By Erica Southey - Motorsport.com Yesterday's free practice session was indicative of who would take the poll position today. Michael Schumacher was in a class of his own, doing only two laps to reach his goal of a 41st career pole. Not only did...
By Erica Southey - Motorsport.com
Yesterday's free practice session was indicative of who would take the poll position today. Michael Schumacher was in a class of his own, doing only two laps to reach his goal of a 41st career pole. Not only did he secure pole position, but he also managed to conserve an extra two sets of tyres. While things went smoothly for Michael, it didn't go so well for his nearest rival David Coulthard. Coulthard was evidently fighting the car while trying his best to challenge Michael. If this wasn't enough a totally oblivious Heinz-Herald Frentzen held Coulthard up on what could have been a potential pole position. Frentzen put his hand up to apologize, but previous skirmishes between these two drivers may have been uppermost in DC's mind. Another driver that fell pray to a hold up was Rubens Barrichello who was also on a good lap. An unsuspecting Juan Pablo Montoya was suddenly caught by the Ferrari and tried making space in an awkward corner to allow Barrichello through.
The cold war between Jean Alesi and Frentzen continued with both aiming to out-qualify the other rather than to focus on the other 20 drivers. Frentzen seemed to have the upperhand in the first two thirds of the session when he managed to be in 15th, which was a place ahead of Alesi. Alesi must have received some sort of message from the pits, because he suddenly put the Jordan into 11th overall leaving Frentzen well down the order. It was Jacques Villeneuve who spoilt it all for Alesi when he pushed him down to 12th on the grid for tomorrow's Hungarian GP.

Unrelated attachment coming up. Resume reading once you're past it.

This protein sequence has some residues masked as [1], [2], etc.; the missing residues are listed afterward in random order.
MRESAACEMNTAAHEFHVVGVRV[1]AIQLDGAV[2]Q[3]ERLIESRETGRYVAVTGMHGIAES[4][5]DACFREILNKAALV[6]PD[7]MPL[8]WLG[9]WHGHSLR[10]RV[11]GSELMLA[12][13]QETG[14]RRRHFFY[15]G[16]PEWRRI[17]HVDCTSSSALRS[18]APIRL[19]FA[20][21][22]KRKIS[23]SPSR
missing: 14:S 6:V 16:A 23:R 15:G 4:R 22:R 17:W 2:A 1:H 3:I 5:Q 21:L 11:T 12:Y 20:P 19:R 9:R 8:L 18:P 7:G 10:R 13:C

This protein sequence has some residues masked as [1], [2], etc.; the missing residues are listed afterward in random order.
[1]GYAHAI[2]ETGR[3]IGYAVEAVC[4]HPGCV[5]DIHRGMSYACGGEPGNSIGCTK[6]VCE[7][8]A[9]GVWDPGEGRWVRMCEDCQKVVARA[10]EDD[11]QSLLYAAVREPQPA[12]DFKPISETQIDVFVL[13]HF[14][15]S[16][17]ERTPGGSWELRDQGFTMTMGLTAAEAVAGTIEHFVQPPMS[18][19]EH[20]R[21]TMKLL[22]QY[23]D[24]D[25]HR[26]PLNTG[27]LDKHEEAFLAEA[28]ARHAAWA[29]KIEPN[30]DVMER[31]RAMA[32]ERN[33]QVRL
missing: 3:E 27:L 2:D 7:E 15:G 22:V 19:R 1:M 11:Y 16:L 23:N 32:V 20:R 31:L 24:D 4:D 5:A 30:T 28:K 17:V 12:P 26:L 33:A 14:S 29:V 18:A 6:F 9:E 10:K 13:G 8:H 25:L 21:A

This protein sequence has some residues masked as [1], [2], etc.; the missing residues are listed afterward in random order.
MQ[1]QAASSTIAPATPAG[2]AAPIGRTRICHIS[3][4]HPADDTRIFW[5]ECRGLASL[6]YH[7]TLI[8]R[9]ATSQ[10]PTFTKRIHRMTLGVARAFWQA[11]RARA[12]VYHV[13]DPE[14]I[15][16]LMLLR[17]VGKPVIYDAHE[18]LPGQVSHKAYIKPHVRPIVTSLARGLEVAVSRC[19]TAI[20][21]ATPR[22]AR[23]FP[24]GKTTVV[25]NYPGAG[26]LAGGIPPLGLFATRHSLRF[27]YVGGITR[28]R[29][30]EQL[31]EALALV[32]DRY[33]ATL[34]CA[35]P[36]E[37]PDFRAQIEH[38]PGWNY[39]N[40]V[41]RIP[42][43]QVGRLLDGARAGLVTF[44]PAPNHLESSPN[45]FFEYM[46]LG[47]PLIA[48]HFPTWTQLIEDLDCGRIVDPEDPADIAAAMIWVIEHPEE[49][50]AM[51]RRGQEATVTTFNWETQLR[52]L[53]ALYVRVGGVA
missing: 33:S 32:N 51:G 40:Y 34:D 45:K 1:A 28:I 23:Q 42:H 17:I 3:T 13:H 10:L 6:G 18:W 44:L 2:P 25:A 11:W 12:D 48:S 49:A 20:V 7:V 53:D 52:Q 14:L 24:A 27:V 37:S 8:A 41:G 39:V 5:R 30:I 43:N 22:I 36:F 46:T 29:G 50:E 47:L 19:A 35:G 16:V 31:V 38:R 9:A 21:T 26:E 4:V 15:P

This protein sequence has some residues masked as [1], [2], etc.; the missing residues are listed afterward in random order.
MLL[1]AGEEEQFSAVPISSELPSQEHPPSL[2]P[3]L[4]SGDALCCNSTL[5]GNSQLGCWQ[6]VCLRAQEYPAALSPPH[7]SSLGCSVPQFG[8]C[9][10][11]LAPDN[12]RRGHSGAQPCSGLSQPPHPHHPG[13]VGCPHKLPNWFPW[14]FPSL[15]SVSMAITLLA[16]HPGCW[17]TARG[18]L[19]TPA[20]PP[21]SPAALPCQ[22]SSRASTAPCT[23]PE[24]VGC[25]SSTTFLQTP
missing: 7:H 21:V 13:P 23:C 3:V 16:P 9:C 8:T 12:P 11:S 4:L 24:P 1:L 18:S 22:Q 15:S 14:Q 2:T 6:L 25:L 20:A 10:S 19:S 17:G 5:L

Ralf Schumacher was making the best of a Williams that didn't quite suite the Hongaroring. He managed to qualify in the top ten and even take pole for a few seconds before Jarno Trulli displaced the German. Trulli didn't stay in pole for long either, because Mika Hakkinen replaced him before falling prey to Michael. After Michael took over, the pole position stayed as is, though many tried their utmost to topple the brilliant Regen Meister. Is this performance a message to say that he is going to wrap up the World Driver Championship tomorrow?
It appeared that Minardi was going to pack up sooner than they anticipated, because both drivers were outside the 107% threshold. With less than 15 minutes to go, both Fernando Alonso and Tarso Marques were about .600 of a second off the pace. It was Alonso who put in a good lap to not only make it into the 107% time, but also manage to put the Minardi in 18th place ahead of Luciano Burti, Enqrique Bernoldi, Jos Verstappen and Tarso Marques. Marques followed suit by qualifying within the 107% time.
Kimmi Raikkonen and Nick Heidfeld had a brilliant qualifying session ensuring that four Ferrari engines cover the top ten while both BMW Williams made sure they were not entirely out of the running.
While free practice was shrouded in spin-offs, qualifying only saw the likes of Häkkinen and Pedro de la Rosa touching the grass while fighting their cars on flying laps.
Turn 11 seems to be the wild card for tomorrow's race where drivers will have to concentrate to use just enough curbs to avoid bouncing off entirely.
Who will emerge the winner? Join us at the Hongaroring for what promises to be an interesting Hungarian GP.